TransmogrifAI From Salesforce

  • Salesforce plans to open-source the technology behind its Einstein machine-learning services
    Salesforce is open-sourcing the method it has developed for using machine-learning techniques at scale — without mixing valuable customer data — in hopes other companies struggling with data science problems can benefit from its work. The company plans to announce Thursday that TransmogrifAI, which is a key part of the Einstein machine-learning services that it believes are the future of its flagship Sales Cloud and related services, will be available for anyone to use in their software-as-a-service applications. Consisting of less than 10 lines of code written on top of the widely used Apache Spark open-source project, it is the result of years of work on training machine-learning models to predict customer behavior without dumping all of that data into a common training ground, said Shubha Nabar, senior director of data science for Salesforce Einstein.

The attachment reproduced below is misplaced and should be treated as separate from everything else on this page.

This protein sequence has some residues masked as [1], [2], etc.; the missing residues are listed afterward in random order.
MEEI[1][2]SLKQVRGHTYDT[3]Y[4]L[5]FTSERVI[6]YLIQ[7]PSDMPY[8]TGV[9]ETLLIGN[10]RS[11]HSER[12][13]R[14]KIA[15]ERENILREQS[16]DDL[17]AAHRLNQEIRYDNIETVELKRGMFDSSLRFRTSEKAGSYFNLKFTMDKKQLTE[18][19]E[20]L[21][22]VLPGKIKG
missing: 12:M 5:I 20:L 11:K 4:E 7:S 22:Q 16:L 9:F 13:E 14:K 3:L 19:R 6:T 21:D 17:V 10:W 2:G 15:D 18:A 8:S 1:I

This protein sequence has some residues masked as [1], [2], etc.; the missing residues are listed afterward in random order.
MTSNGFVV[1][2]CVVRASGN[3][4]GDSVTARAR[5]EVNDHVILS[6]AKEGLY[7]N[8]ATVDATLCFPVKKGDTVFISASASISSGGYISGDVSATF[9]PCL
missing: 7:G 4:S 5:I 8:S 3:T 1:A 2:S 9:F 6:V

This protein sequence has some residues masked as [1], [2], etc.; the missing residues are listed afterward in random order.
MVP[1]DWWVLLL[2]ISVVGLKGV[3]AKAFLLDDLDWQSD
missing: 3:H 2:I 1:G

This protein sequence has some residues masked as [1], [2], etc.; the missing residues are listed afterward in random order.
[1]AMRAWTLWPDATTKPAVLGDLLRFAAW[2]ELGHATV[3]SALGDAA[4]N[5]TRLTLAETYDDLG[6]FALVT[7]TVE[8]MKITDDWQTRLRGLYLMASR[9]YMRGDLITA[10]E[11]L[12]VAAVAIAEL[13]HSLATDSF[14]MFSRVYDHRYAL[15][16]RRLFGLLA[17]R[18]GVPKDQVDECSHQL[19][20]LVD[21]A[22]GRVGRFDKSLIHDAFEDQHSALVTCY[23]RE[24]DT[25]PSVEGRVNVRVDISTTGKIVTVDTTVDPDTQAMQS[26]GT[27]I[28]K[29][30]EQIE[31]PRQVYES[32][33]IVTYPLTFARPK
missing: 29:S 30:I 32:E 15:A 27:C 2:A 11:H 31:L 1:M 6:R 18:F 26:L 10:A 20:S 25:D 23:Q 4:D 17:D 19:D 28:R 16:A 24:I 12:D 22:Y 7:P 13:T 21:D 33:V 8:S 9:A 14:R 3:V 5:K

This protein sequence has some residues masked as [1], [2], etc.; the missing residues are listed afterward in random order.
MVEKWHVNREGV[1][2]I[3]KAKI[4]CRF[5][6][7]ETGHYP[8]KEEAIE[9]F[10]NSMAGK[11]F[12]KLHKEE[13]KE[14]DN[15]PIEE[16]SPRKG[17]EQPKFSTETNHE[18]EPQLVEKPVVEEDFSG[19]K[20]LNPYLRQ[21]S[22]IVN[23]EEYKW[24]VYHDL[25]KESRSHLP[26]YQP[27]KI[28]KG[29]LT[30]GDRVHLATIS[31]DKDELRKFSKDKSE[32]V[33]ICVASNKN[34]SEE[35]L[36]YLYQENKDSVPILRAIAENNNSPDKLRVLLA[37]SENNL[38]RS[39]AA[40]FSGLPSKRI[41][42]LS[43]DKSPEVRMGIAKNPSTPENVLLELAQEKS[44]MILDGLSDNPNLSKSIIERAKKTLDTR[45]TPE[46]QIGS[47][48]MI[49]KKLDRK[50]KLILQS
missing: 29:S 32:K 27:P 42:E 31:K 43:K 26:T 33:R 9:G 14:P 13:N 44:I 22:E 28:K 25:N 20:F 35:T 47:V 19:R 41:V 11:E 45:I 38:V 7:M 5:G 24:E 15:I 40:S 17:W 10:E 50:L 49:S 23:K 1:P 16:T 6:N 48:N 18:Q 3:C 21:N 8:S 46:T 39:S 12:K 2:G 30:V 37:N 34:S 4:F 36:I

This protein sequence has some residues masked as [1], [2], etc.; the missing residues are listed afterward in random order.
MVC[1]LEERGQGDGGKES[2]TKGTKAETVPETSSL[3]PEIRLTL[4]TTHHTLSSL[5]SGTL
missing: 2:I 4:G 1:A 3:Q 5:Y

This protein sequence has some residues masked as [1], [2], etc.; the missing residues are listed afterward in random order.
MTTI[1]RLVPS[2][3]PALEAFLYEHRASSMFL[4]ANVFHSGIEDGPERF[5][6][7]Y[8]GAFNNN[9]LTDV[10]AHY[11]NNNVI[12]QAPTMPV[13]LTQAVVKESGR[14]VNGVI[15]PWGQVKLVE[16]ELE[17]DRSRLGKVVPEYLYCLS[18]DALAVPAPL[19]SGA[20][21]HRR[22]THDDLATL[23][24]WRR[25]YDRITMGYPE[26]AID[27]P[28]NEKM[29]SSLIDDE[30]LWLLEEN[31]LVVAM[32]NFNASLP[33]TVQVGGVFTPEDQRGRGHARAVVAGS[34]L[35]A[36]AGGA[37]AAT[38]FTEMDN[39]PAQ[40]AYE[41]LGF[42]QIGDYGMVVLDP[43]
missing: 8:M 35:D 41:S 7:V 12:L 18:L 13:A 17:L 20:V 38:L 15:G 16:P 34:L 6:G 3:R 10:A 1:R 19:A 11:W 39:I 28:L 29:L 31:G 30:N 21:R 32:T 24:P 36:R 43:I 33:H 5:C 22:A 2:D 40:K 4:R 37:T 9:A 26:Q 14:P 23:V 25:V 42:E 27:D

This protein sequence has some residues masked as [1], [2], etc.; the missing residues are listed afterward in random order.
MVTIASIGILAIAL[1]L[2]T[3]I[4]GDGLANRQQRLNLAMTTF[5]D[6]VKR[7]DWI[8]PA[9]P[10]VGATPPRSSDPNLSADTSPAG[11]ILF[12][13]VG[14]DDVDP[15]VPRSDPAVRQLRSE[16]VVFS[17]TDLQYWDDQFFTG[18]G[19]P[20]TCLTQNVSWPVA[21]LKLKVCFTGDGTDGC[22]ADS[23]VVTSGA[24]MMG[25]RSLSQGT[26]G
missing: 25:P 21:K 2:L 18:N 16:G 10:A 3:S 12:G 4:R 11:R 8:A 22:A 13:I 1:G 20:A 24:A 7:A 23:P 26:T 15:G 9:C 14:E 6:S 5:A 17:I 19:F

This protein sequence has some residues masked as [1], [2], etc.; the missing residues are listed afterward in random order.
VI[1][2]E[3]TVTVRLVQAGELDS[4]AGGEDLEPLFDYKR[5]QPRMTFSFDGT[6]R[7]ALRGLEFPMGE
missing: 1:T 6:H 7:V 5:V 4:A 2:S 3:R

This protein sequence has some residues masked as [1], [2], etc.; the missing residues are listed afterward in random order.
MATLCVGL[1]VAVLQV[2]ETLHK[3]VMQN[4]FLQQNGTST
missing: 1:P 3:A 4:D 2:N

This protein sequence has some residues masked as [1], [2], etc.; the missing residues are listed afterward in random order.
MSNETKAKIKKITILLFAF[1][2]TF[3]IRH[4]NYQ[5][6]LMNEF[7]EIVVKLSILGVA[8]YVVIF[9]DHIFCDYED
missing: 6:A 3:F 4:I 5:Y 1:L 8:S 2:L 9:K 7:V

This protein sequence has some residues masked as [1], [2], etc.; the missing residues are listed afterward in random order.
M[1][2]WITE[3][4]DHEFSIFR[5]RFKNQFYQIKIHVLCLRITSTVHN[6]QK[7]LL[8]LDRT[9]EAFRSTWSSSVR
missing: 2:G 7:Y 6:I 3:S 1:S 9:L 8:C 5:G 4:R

• Salesforce open-sources TransmogrifAI, the machine learning library that powers Einstein
    Machine learning models — artificial intelligence (AI) that identifies relationships among hundreds, thousands, or even millions of data points — are rarely easy to architect. Data scientists spend weeks and months not only preprocessing the data on which the models are to be trained, but extracting useful features (i.e., the data types) from that data, narrowing down algorithms, and ultimately building (or attempting to build) a system that performs well not just within the confines of a lab, but in the real world.